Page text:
At our sold-out Adam Street Club event last night, ex-Dragon Doug Richard shared his no-bullshit take on starting up businesses. If you’re considering starting a creative business, his School for Creative Startups is accepting applications until July 1st – click here for more info on how you can access mentoring, loans, and training from the man himself. You can also check out his book here.

I really enjoyed last night. I’d heard Doug speak before and he never fails to remind me that things can be really simple if you dare to be painfully honest.

For those of you who couldn’t be there, I scribbled down some quotes from him on my phone:

“The key questions you should be asking when you start up a business: what problem are you solving or what desire are you fulfilling? Will what you’re creating solve that problem?”

“I don’t believe in commitment. I believe in interest. I stay interested and that commits me.”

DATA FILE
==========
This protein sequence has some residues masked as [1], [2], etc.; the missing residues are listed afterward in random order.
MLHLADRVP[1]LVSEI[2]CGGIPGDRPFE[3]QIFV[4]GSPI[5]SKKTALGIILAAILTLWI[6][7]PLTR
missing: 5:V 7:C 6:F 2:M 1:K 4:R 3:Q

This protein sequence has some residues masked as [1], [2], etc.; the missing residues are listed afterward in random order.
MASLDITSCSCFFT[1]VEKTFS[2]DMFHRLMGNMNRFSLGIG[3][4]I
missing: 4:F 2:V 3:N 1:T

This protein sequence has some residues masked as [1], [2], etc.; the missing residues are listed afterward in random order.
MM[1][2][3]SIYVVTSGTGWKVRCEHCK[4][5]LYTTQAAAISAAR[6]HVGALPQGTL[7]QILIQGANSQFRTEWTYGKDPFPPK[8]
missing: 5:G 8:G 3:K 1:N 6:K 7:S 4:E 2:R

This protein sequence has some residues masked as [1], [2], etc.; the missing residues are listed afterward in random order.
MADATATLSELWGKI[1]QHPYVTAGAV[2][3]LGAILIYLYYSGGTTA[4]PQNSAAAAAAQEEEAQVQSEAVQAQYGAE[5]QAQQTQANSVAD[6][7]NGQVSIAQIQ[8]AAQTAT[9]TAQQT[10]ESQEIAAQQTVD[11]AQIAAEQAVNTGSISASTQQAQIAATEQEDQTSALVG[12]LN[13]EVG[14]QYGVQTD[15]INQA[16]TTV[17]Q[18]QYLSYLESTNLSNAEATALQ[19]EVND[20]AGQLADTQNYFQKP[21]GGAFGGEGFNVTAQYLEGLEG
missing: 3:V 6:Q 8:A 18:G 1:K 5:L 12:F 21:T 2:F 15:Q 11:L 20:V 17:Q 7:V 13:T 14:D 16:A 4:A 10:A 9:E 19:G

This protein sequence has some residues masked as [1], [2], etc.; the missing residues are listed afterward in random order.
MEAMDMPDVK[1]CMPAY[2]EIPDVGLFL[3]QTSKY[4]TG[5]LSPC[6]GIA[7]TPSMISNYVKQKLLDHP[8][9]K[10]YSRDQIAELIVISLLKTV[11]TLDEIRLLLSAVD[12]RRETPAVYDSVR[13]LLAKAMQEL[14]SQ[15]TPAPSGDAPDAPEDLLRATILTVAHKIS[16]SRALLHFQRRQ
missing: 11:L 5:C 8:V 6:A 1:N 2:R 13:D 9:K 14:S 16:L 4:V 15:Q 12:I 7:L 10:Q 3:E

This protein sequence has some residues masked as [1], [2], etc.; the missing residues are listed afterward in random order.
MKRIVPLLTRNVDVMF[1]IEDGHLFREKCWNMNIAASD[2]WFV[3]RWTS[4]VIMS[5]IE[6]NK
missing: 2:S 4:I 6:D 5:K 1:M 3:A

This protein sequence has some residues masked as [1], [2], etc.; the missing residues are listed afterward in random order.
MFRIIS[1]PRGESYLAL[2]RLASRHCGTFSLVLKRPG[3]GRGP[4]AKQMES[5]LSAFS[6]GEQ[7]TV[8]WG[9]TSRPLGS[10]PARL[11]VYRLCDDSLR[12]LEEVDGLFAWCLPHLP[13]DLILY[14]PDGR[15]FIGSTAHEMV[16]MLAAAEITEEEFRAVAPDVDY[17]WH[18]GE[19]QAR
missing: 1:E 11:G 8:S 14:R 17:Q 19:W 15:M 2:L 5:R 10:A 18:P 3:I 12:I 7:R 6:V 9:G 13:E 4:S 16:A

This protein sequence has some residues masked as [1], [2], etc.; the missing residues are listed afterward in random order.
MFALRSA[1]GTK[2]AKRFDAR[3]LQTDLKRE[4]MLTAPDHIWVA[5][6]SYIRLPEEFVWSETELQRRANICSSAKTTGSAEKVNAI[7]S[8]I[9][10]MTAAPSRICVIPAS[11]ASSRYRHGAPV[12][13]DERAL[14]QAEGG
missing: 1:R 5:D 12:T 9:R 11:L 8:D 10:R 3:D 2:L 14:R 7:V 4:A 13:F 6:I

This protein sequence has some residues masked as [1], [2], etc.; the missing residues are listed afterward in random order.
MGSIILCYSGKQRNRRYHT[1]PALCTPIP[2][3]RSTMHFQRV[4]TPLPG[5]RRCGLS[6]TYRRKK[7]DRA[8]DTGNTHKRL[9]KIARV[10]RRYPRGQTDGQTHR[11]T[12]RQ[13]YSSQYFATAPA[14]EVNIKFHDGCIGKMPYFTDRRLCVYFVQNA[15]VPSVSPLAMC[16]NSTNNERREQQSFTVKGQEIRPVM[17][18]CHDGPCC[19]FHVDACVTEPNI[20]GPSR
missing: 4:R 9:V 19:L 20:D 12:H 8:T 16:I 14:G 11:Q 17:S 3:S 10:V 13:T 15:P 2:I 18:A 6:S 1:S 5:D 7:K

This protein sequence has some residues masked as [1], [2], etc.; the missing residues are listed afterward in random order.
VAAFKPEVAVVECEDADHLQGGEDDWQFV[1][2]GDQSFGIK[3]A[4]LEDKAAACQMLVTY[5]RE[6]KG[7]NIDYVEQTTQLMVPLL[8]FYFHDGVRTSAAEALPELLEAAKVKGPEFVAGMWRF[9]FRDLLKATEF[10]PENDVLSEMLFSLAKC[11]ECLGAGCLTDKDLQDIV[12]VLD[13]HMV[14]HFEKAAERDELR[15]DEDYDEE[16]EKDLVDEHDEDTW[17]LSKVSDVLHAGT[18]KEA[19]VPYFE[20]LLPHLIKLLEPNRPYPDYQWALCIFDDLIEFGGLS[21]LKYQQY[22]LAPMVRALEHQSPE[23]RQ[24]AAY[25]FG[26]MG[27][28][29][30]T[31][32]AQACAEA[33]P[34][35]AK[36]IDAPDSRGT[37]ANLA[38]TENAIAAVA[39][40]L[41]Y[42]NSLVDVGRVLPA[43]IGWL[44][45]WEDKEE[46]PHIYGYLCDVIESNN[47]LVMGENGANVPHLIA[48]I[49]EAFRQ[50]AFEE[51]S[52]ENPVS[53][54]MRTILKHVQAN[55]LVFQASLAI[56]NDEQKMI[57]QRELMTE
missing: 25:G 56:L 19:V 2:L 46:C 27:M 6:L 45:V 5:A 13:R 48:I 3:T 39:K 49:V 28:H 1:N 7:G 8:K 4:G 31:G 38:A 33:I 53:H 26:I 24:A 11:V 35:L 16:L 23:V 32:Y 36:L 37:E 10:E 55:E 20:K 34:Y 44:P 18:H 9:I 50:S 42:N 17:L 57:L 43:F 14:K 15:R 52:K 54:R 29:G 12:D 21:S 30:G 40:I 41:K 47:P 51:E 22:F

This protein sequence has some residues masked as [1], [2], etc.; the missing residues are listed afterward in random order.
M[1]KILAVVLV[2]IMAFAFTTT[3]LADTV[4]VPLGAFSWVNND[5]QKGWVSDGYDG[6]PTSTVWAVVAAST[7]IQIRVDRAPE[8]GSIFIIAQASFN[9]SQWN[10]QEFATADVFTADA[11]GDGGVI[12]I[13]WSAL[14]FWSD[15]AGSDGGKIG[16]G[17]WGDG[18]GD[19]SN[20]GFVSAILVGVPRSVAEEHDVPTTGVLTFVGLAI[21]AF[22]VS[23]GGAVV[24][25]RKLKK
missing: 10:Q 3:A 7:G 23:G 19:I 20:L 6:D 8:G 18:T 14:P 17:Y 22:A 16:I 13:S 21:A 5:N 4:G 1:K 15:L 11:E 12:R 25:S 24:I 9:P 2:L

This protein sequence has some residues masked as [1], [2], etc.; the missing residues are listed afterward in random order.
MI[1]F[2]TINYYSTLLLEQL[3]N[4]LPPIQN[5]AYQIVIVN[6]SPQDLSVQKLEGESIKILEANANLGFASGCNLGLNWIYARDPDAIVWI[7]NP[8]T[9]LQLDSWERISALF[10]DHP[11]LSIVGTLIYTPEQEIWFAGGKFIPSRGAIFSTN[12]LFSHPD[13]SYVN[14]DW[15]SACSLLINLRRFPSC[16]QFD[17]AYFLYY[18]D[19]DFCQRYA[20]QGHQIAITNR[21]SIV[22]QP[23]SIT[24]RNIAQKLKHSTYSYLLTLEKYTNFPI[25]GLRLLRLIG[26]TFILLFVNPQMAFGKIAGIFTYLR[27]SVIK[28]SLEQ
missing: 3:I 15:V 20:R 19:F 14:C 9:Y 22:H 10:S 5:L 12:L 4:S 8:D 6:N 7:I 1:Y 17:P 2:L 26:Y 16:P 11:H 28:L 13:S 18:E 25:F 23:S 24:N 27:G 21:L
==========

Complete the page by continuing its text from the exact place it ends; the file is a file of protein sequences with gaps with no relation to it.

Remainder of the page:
“Almost everything in business is about what you don’t do, not what you do do.”

Every business needs three people: someone who can sell, someone who can deliver, and someone who can count. No one’s more than one. And if you’re confused about which one you are, that’s a separate issue.”

(The one who can sell often tends to be gregarious, likes making a point, and trusts there’s someone with a basket behind them to catch the leads; the deliverer finds joy in pulling the process together and putting the thing on; the counter tends to be analytical and likes a puzzle to pull apart.)

“With social business – it’s still a business. You start with the business, not the mission.”

Money costs money.”

(Loans come with interest rates, investment comes with equity promises. Grant applications have a significant time cost, as does putting up a Kickstarter campaign – you’re sinking your time in, your time costs something, and ideally you’re creating advance customers, but there’s an element of risk.)

Pricing is a discovery process. You have to find out how much the pain is costing someone. Then you charge less than that, to solve that pain.”

“How do you create a sustainable business? You have to do something better than others do it – that creates your advantage.”

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